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Corporate America Is Starting To Shy Away From Woke Business As Backlash Mounts

U.S. companies will hire more employees in roles related to environmental, social, and corporate governance (ESG) issues in an effort to boost profitability and deal with investor backlash, according to the Wall Street Journal. This is reversing the trend of the past few years.

U.S. companies shed 3,071 employees in ESG-related positions in December, but added only 2,897, continuing the trend of net declines in ESG positions seen in half of last year's months. according to In WSJ. This shift is a response to investors pulling money out of companies with deep commitments to ESG practices and putting money into companies with higher returns. (Related article: Wealthy investors are snapping up cheap properties as the commercial real estate sector struggles)

“In 2023, we've seen a real lull in the debate around ESG, and in some regions we've seen some pretty significant attacks on ESG content,” said Managing Director at executive search firm Clips Leadership Advisors. , Joe Dubin told WSJ. “That definitely permeates into the hiring requirements that we have.”

According to WSJ, companies will hire 40,884 ESG-related employees in 2023 and 39,452 will retire, compared to 2022, when more than 66,000 people will be hired and about 55,000 will retire. are very different. Hiring numbers peaked in 2021 at more than 68,000 people, with 49,383 people leaving the company.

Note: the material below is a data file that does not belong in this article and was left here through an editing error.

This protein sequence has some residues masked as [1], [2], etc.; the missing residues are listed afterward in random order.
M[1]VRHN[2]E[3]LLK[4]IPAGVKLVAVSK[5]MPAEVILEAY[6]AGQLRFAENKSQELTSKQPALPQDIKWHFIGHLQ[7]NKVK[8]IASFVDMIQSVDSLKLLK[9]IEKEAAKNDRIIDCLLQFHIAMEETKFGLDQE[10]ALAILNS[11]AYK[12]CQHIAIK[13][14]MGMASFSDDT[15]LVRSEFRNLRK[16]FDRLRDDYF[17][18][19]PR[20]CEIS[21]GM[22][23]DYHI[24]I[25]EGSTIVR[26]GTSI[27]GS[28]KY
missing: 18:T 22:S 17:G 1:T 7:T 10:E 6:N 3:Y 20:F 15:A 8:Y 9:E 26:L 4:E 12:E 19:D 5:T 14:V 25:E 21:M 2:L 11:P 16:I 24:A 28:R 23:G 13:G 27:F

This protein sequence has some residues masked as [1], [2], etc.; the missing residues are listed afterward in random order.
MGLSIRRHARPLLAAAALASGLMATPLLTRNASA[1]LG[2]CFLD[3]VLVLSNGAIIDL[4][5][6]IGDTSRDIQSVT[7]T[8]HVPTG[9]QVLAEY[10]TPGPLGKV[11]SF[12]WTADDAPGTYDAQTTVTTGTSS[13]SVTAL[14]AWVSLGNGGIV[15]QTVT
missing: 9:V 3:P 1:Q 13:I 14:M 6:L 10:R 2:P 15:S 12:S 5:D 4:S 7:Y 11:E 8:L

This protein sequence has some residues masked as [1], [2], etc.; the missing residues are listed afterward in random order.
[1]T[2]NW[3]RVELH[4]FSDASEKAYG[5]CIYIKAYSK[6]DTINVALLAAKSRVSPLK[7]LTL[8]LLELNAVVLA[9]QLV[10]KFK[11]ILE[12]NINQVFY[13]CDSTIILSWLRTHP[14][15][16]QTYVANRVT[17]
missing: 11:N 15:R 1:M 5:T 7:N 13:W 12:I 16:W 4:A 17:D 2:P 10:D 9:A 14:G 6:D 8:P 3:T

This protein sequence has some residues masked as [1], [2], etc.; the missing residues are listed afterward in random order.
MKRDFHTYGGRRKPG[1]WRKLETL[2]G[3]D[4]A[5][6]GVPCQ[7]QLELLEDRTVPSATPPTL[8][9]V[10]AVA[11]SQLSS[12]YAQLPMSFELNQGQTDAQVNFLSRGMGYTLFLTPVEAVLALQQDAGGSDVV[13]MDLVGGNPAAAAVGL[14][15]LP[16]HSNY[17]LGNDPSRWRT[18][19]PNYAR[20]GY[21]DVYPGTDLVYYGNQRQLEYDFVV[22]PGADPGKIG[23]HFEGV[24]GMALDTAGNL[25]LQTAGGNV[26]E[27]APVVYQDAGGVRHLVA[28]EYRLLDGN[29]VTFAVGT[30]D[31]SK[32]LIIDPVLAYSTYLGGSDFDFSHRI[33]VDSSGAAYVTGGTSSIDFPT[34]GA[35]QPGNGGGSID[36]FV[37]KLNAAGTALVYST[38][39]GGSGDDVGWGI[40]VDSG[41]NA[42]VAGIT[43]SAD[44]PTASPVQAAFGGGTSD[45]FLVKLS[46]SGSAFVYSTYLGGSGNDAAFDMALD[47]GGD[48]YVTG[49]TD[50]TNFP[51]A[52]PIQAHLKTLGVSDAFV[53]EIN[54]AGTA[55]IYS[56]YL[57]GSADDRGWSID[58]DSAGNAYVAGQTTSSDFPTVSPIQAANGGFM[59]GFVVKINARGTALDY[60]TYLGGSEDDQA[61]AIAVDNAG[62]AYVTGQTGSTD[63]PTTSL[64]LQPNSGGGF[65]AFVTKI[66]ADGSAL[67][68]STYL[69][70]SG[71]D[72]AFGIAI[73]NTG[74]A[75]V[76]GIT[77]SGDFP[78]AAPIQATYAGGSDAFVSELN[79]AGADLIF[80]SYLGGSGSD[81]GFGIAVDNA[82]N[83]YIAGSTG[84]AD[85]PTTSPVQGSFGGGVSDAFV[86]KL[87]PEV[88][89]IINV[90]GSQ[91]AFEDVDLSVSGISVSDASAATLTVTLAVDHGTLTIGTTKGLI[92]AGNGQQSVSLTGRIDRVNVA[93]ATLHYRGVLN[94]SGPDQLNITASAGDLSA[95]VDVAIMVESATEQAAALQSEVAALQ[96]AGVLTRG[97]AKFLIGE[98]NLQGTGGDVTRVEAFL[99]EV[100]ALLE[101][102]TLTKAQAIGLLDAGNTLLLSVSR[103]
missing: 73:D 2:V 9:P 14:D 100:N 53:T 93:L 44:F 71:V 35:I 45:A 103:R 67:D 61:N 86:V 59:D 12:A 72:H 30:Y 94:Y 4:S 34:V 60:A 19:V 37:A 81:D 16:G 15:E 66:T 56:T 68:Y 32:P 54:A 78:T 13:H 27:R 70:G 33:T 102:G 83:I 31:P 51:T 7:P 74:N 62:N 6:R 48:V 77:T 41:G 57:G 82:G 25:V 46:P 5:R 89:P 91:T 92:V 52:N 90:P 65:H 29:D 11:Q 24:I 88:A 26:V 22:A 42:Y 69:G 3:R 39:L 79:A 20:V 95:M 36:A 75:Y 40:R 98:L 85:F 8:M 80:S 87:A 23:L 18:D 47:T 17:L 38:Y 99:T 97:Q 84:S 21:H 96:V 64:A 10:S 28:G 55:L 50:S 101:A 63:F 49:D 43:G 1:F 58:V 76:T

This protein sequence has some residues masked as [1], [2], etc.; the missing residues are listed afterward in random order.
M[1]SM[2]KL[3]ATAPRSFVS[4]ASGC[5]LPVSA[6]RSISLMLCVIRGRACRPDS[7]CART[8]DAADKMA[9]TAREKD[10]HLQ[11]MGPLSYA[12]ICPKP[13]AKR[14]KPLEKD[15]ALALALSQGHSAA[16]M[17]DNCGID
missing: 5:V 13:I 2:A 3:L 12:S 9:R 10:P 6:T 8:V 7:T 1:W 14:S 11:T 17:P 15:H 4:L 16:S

According to WSJ, the companies that cut the most ESG employees in 2023 include Facebook's parent company Meta, Amazon, and Google. More broadly, the technology, financial services and consulting sectors had the highest outflows.

ESG funds lost about $2.7 billion in the third quarter of 2023, with more ESG funds closing than opening. The outflow of funds from ESG funds in the third quarter was the fourth consecutive quarter of outflow.

Top asset managers are facing legal pressure from Congressional oversight, with Ohio Republican Rep. Jim Jordan filing a lawsuit against Vanguard, Arjuna Capital, BlackRock and State Street Global Advisors in December. , sent a subpoena seeking documents as part of an antitrust investigation into ESG collusion. The investigation began in December 2022, when Congressional officials alleged that asset managers were forming a “cartel” to reduce companies' greenhouse gas emissions.

Republican Gov. Ron DeSantis of Florida announced in May 2023 that state and local governments should use ESG guidelines when issuing bonds in an effort to prevent financial institutions from discriminating against customers based on political, religious, or social ideology. Signed a bill banning the consideration of factors. Mr. DeSantis also led an 18-state coalition against ESG in March 2023, calling on states to follow Florida's example and ban certain practices.

“We need to understand the language we use to stay compliant, but we also need to continue to do business with our biggest customers who are asking for sustainability, carbon data, and ESG data,” says the director. says Mike Wallace. The head of decarbonization at carbon accounting firm Persephone told the Journal.

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